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Yankees among few teams not to guarantee pay to employees

The Yankees’ apparent reticence to guarantee pay in the midst of a pandemic strikes an odd chord.

MLB London Series Announcement

Over the past few days, several clubs across the league have taken action to guarantee pay to team employees through May 31st. In total, Jeff Passan reports 18 teams have pledged some level of pay to their staffs.

Conspicuously absent from that group are a few big market teams, including the Dodgers, the Nationals, the Mets, and the Yankees. A dozen teams have yet to take this step, but even so, the Yankees do stand out given how modest of a commitment would be required of them.

The San Diego Padres, for example, who run a league-average player payroll and rank in the bottom half in terms of team valuations per Forbes, have guaranteed pay to their baseball staff through the conclusion of the season, regardless of whether games are played. It should be noted that the Padres are cutting the salaries of employees making more than $60,000.

Still, if the Padres, about as middling a baseball team as can be in terms of finances, can find a way to guarantee pay to team employees for 2020, it strains credulity to think Hal Steinbrenner and the New York Yankees cannot. Other teams to pledge pay through May include the Royals, who according to Forbes are worth a fifth of the Yankees’ team valuation, and generate close to a third of the revenue of the Bombers.

The closest thing the Yankees have to offering assistance to their employees is the COVID-19 Disaster Relief Program they rolled out on April 2. The $1.4 million distress fund may sound generous, but it requires employees to jump through hoops, demonstrate need, and prove that they were directly affected by COVID-19. While the fund is directed toward stadium employees, rather than the operations staff that teams around the league have guaranteed pay to, it’s still representative of New York’s approach to making their employees whole during a crisis.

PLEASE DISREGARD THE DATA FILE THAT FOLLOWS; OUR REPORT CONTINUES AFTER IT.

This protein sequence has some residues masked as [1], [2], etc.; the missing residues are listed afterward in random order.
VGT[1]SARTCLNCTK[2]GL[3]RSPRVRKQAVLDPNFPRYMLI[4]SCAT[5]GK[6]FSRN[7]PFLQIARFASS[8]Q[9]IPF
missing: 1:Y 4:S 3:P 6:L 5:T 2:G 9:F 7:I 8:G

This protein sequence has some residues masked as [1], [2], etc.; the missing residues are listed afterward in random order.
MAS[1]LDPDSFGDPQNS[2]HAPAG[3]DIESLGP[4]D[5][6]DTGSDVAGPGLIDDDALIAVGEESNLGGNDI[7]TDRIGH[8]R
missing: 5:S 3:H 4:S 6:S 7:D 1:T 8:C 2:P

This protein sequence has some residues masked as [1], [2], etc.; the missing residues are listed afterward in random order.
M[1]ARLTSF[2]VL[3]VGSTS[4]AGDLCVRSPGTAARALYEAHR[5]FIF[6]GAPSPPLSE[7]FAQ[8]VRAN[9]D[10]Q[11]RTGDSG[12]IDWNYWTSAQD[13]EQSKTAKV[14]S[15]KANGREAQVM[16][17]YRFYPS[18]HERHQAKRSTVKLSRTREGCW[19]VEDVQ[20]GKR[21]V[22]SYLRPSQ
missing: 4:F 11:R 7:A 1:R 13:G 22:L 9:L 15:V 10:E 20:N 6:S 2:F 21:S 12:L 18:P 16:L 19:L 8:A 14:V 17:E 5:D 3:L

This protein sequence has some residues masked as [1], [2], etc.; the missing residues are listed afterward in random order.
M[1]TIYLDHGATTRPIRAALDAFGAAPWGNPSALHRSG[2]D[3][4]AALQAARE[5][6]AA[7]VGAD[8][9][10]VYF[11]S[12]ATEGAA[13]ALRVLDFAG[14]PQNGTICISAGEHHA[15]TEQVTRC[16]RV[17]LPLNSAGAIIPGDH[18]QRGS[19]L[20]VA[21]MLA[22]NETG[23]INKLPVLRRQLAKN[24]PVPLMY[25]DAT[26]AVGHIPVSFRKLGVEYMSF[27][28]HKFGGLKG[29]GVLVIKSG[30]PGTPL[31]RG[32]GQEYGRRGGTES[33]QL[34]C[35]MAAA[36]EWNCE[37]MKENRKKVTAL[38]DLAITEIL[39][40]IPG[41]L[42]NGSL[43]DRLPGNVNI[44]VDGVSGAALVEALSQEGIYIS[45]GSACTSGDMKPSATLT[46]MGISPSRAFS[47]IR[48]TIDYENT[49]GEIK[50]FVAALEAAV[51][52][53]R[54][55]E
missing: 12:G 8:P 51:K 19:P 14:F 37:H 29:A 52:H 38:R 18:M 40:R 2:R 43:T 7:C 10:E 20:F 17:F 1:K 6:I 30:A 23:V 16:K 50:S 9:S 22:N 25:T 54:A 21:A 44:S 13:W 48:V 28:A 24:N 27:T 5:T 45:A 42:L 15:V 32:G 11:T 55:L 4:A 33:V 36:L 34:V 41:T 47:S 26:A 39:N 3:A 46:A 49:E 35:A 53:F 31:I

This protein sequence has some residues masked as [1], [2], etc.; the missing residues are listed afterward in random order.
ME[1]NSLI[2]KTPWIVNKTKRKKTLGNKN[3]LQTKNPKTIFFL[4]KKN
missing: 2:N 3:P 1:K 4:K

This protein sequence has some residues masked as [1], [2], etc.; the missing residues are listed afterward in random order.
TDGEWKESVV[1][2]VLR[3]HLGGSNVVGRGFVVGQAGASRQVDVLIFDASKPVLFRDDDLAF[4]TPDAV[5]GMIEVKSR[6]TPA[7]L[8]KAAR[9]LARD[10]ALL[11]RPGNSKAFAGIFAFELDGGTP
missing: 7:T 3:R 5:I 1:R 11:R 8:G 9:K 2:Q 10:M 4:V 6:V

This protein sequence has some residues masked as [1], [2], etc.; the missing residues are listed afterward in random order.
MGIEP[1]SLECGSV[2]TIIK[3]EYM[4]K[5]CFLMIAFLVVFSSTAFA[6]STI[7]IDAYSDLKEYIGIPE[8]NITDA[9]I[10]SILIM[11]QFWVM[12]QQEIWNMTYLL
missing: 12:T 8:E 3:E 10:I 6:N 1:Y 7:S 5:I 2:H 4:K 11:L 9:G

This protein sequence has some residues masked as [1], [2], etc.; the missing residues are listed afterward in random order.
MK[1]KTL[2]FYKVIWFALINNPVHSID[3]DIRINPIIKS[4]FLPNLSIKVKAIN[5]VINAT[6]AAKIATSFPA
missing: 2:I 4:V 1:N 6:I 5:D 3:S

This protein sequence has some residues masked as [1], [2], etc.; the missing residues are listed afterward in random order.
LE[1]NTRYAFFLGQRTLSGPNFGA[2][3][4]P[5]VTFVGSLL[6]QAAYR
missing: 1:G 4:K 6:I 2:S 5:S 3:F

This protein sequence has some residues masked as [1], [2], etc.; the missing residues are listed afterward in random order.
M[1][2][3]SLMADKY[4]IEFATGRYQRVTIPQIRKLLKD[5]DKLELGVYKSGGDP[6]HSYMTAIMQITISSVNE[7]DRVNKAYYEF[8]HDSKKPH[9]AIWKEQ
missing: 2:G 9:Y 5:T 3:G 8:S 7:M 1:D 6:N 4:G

Employees deserve better than having to navigate through red tape during a crisis. While the program could help some, it mostly just pays lip service to the idea of assistance. Imagine working for the Yankees, a franchise that defines itself on exceptionalism, and having to navigate a corporate-speak channel to make ends meet? Then imagine looking at other teams across the league who have already guaranteed pay to their staffs. It’s a cruel exercise, but reality to hundreds of workers.

The Yankees, of course, aren’t alone in this position. The Mets, as previously noted, have taken a similar stance. Jeff Wilpon recently expressed to Governor Andrew Cuomo that any resumption of baseball without fans would require players to take a pay cut. So, no, the Yankees aren’t an outlier here, but is this the company they want to keep?

It’s time for the Yankees to live up to the lofty history of the franchise, to put substance behind the talking points, to act according to values. It’s time to do the right thing. It’s time for the Yankees to pay their employees.